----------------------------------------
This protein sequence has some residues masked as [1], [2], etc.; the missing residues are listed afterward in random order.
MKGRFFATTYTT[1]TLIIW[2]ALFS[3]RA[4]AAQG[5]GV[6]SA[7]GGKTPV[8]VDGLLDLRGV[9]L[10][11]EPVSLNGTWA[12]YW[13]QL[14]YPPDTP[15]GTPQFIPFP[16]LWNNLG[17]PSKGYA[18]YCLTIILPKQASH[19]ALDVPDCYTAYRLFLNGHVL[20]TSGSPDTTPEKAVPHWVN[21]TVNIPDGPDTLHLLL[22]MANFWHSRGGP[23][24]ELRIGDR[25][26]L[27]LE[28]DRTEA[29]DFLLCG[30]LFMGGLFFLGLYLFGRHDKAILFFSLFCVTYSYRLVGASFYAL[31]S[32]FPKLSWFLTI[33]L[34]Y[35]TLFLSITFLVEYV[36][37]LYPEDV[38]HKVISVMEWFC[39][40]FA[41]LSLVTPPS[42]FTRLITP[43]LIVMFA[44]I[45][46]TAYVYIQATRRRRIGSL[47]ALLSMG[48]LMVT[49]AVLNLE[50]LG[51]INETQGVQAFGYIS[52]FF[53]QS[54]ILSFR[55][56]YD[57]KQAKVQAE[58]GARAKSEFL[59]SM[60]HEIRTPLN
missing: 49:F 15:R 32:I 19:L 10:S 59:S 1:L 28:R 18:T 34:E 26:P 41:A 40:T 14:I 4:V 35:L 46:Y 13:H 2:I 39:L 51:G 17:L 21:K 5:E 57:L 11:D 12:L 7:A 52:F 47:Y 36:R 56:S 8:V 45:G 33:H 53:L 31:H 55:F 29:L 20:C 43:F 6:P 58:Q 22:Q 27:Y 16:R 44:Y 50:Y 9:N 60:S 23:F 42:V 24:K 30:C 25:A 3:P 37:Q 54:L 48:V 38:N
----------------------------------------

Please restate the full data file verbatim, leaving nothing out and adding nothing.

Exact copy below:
This protein sequence has some residues masked as [1], [2], etc.; the missing residues are listed afterward in random order.
MKGRFFATTYTT[1]TLIIW[2]ALFS[3]RA[4]AAQG[5]GV[6]SA[7]GGKTPV[8]VDGLLDLRGV[9]L[10][11]EPVSLNGTWA[12]YW[13]QL[14]YPPDTP[15]GTPQFIPFP[16]LWNNLG[17]PSKGYA[18]YCLTIILPKQASH[19]ALDVPDCYTAYRLFLNGHVL[20]TSGSPDTTPEKAVPHWVN[21]TVNIPDGPDTLHLLL[22]MANFWHSRGGP[23][24]ELRIGDR[25][26]L[27]LE[28]DRTEA[29]DFLLCG[30]LFMGGLFFLGLYLFGRHDKAILFFSLFCVTYSYRLVGASFYAL[31]S[32]FPKLSWFLTI[33]L[34]Y[35]TLFLSITFLVEYV[36][37]LYPEDV[38]HKVISVMEWFC[39][40]FA[41]LSLVTPPS[42]FTRLITP[43]LIVMFA[44]I[45][46]TAYVYIQATRRRRIGSL[47]ALLSMG[48]LMVT[49]AVLNLE[50]LG[51]INETQGVQAFGYIS[52]FF[53]QS[54]ILSFR[55][56]YD[57]KQAKVQAE[58]GARAKSEFL[59]SM[60]HEIRTPLN
missing: 49:F 15:R 32:I 19:L 10:S 59:S 1:L 28:R 18:T 34:E 26:P 41:A 40:T 14:I 4:V 35:L 46:Y 13:H 2:I 39:L 51:G 17:L 21:K 5:E 57:L 11:D 12:L 7:A 52:F 47:Y 36:R 56:S 8:V 45:G 33:H 53:L 31:H 55:F 29:L 20:C 43:F 6:P 58:Q 22:Q 27:Y 16:R 44:Y 50:Y 9:N 60:S 23:F 42:V 24:K 30:C 25:A 3:P 37:Q 54:L 48:V 38:N